Grant money helps students, teachers span cultures
SHELBY TOWNSHIP — Bridging the gaps between cultures and trying to inspire students are lofty goals for teachers, sometimes even more so when budgets are tight.
But Switzer Elementary School music teacher Nancy Cannava aimed to do just that Jan. 28 with the help of a mini-grant from Meemic Insurance Co.
That’s the day an American Indian couple from Livonia came to speak to Cannava’s fifth-grade students for the second part of a program Cannava had organized to tie the subjects of social studies, writing and music together.
Among the lessons students learned were traditional male and female dances, along with how to say “hello” in the language of the Ho-Chunk Nation, and the fact that there is no word for “goodbye” in any American Indian dialect — only a phrase that means, roughly, “see you again.”
Reg Pettibone of Livonia is a member of the Ho-Chunk Nation. He said that he and his wife, Marca, are trying to show the students how American Indian song and dance is all tied into “the earth and creator.” Marca Pettibone is a member of the Paiute Nation, based in Nevada.
“How our music and dance comes together with Mother Earth, how important our songs and dance is to our children,” he explained about some of the lessons they were trying to impart. “We share Mother Earth. Mother Earth is the most valuable of all things that we, as human beings, have to take care of.”
He told the fifth-grade students that the reason they may not be familiar with the Ho-Chunk Nation, which is based in Wisconsin, is that for more than 300 years the tribe was known as the Winnebago.
That is part of the reason Cannava wanted the couple to come speak to her students.
“They study this subject matter in school. To see it up front, and I wanted them to get the truth,” she said of why she applied for the grant from Meemic Insurance. “I’m hoping they’ll be able to respect other people … understand the background of the people and how tightly music is woven into their background, beliefs.”
Cannava first had author Thomas Woodruff come speak to the students earlier in the year because she knew, as a former fifth-grade teacher, that the Grade Level Content Expectations meant that her students would be writing historical fiction this year.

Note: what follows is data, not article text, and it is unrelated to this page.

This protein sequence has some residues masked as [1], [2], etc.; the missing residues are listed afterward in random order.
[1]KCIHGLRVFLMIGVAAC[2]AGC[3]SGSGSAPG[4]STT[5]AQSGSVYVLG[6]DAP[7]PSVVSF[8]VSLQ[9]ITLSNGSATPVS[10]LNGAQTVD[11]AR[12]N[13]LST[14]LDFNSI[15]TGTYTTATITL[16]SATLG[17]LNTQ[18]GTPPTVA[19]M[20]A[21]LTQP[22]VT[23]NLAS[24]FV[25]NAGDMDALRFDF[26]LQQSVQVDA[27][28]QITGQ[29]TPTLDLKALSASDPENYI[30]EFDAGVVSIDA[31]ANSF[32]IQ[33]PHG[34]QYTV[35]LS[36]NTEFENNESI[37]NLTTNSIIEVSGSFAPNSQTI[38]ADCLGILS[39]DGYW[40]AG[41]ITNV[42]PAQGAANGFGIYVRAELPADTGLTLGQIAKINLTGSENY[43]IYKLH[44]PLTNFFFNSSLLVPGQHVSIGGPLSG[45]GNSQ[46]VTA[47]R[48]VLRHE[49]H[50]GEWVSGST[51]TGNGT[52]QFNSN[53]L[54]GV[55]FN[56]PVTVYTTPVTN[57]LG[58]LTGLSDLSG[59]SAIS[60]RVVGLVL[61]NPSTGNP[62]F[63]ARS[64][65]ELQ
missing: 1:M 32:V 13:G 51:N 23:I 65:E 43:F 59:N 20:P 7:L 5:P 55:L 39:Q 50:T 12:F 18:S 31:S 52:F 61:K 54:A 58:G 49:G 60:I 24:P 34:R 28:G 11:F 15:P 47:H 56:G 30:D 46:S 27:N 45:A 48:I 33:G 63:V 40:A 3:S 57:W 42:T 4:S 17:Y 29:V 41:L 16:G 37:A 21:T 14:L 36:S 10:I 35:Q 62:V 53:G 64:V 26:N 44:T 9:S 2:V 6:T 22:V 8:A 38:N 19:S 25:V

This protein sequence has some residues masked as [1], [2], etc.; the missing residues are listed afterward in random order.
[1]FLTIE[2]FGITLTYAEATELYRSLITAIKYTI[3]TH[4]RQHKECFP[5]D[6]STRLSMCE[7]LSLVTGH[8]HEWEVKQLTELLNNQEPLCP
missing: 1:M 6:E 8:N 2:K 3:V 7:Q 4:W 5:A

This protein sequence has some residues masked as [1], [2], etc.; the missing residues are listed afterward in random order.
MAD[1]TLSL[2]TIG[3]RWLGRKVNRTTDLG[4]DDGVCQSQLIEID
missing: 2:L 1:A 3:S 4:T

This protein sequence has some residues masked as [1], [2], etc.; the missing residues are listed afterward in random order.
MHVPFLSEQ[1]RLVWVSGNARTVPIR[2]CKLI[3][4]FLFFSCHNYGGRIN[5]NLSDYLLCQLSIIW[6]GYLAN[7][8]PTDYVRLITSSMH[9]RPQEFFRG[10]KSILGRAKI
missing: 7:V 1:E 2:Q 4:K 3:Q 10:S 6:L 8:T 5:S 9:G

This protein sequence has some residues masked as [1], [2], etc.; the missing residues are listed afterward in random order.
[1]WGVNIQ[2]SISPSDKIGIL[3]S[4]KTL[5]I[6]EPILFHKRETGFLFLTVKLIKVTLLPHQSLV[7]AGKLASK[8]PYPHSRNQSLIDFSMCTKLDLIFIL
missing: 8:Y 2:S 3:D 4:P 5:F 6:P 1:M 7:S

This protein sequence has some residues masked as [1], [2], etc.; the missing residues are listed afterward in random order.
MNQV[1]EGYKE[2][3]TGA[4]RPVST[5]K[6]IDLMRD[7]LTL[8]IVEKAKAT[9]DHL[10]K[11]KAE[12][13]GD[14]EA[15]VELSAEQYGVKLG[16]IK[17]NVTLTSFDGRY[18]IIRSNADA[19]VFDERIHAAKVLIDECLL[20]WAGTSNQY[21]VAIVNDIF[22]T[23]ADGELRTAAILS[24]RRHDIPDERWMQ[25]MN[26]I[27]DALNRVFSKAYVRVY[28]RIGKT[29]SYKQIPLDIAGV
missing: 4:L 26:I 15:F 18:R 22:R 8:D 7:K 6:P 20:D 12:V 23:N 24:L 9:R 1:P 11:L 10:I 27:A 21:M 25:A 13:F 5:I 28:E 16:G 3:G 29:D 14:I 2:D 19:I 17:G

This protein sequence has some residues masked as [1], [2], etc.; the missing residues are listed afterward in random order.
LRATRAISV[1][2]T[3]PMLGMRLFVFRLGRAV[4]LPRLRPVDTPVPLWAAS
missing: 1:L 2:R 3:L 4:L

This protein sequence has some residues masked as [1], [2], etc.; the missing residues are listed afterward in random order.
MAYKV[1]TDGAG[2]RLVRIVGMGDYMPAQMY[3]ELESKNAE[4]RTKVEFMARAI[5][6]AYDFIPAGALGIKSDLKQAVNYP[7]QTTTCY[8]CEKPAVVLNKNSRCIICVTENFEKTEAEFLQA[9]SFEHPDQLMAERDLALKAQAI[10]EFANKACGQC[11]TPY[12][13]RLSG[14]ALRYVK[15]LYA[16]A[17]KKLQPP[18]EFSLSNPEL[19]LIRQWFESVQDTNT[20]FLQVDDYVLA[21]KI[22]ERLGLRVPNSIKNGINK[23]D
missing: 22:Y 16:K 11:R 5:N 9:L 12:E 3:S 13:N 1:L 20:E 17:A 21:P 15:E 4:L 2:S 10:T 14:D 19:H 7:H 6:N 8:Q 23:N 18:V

“I wanted a catalyst for the historical fiction,” she said. “Get them thinking, ‘Why not … Native American?’”
The students agreed that learning about American Indian culture from tribal members was very fun and interesting.
“I like the dances, and I guess, the language,” said 10-year-old Mark-Ethan Holloway, one of the fifth-graders that saw the Pettibones’ presentation.
He said the Pettibones helped him realize that separate cultures share many of the same underlying values.
“Just because you’re a different culture doesn’t meant that you’re different from everyone else,” he said.
Ten-year-old Chloe Hrisopoulous said she was surprised to learn the dances all contained different meanings.
“I didn’t know all the dances” represented different aspects of American Indian life, she said. “I just thought they did that for fun.”
Reg Pettibone talked to the students about the beliefs of the Ho-Chunk people: that they call God the “Creator” or “Earth Maker” and believe that everything is connected in a circle of life. Because of that, he taught the children to respect every living thing and demonstrated how his tribe shows that respect.
“We are told to share the great circle of life,” he said. “You’re going to want your grandchildren to have a great place to live.”
He also told students that American Indian rituals, including music and dance, never include war or savagery, just respect for the animals they hunt and use for food, clothing and shelter.
“When we use every part of the animal, you are showing respect for the spirit of the animal,” he said.
Eleven-year-old Morgan Veach found the teachings and the aspects of American Indian life and dance they learned about interesting.
“I like the dances and what he said about Mother Earth,” she said. “It’s cool how they use a bunch of stuff … (including) tails. I’m especially surprised he’s wearing bone.”
Cannava said she was grateful for the opportunities grant money allows her to share with her students.
“There’s a wealth of knowledge in our state willing to share … with our young people,” she said.
And while money is tight for school districts, Cannava said she knows it’s out there and she wants to take advantage of every opportunity she can get for her students. She heard about grants for educators through Meemic Insurance Co. when Fraser agent John Burke dropped off information at school. The Meemic Foundation selected Cannava’s project in May 2009 and gave her a $1,000 mini-grant for the program in September.
“It’s a win-win for everybody,” she said.
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